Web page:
This Space for Rent

A quantum singularity, Lego style

After building some smaller survey ships for the bears to play with, I found myself getting dissatisfied with the way the ships were laid out. So I sat down and started designing a somewhat larger ship that would not be completely ridiculous, just slightly ridiculous.

The rules I settled on were that classical mechanics work, with the one exception of a Battlestar Galactica-style jump drive. To make matters more interesting, I put a couple of restrictions on how the jump drive would work:

  1. Energy is conserved across a jump; if you're travelling at 20km/s and you jump over near a planet that's moving 10 km/s relative to you, that planet will still be moving at 10km/s when you materialize closer to it and you'll have to find some way to make up that differential if you're planning on doing anything other than watch the planet slide slowly away from you.
  2. If you jump down a gravity well, all the particles in your body are squashed closer together, and then spring back to the regular spacing. If you jump up a gravity well, all the particles are spread apart, then spring back to their regular spacing. I don't have a hard and fast rule, but jumping up or down more than 1/10th g is dangerous, because things will tear when springing back if they've been compressed or expanded too much.
  3. And, to make matters even more fun, when you jump deeply into a gravity well you're likely to end up displaced some distance from your target. At 1g, the displacement can be up to 1 earth diameter, which could lead to great hilarity if you ended up one earth diameter up (with less gravity [see #2]) or one earth diameter down (remember that energy is conserved, so you'd land and have everything rushing towards you at quite a few miles a second. Whoops.)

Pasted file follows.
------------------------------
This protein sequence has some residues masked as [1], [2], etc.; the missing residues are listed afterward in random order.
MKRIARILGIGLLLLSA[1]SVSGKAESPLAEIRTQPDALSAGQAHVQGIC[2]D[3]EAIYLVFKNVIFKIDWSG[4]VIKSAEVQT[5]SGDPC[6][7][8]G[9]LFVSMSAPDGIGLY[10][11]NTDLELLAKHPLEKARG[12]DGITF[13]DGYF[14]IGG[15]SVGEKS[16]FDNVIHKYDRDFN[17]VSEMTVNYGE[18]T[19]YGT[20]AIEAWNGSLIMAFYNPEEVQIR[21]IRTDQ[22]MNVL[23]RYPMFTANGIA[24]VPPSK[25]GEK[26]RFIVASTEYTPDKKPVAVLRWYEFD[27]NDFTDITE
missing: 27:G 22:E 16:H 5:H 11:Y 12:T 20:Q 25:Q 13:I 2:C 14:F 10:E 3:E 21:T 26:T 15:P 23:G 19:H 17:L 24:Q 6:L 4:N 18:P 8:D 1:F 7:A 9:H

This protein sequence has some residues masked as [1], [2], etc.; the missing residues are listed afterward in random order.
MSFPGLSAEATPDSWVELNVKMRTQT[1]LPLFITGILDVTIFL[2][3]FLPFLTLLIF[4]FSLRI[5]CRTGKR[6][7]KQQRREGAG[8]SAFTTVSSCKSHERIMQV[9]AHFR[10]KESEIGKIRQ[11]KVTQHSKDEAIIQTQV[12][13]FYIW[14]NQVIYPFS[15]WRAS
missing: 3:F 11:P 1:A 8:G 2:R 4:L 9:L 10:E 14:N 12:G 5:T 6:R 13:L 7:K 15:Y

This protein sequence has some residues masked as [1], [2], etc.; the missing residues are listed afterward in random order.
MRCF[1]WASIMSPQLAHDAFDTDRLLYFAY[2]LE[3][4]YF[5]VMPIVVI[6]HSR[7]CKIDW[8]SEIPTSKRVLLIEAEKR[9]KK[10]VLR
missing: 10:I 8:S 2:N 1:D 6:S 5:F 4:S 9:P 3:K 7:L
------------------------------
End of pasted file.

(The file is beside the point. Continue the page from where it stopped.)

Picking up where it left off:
So you can jump, but you can't jump too near a planet or anything else that's got a strong gravity gradient. So how do you speed up and slow down when you're hopping around a solar system? Well, solar systems have planets, and those planets have gravity -- if you're jumping from Earth orbit to Mars, you can either jump behind Mars and do repeated jumpbacks until the planet has dragged you into orbit, or you can do the much more exciting approach of jumping in front of the planet and nudging your ship into a hyperbolic path with a pericenter inside Mar's atmosphere. (And what can you do with such an path? if you've plastered the bottom of your ship with heat-resistant tiles, aerobraking is what you can do. And that's what this survey ship is arranged to do.)

This is a world where spaceflight involves slow transfers from a planet up to where the jumpship orbits, then a flight consisting of low-g burns punctuated by jumps and the occasional bout of planet-surfing. And this survey ship (not a lego SHIP [seriously huge investment in parts], because it's not 100 studs long. (it's 100 studs wide, but that doesn't seem to count.)) is built for that; two decks, 50% fuel mass, a crew of 36 or so lego guys, enough pulse-fusion engines so the ship can maintain 1/3rd g for several weeks, and masses of heat resistant tiles across the bottom so that the ship can go surfing when it needs to burn off relative velocity.

And, yes, it's a lego vacuum. I don't know just how many pieces are in it right now, but some of the bulk lego merchants on bricklink are beginning to recognise me. When it's finished it's going to look like a Milano cookie with a mohawk, except 30x larger and made of battleship gray legos.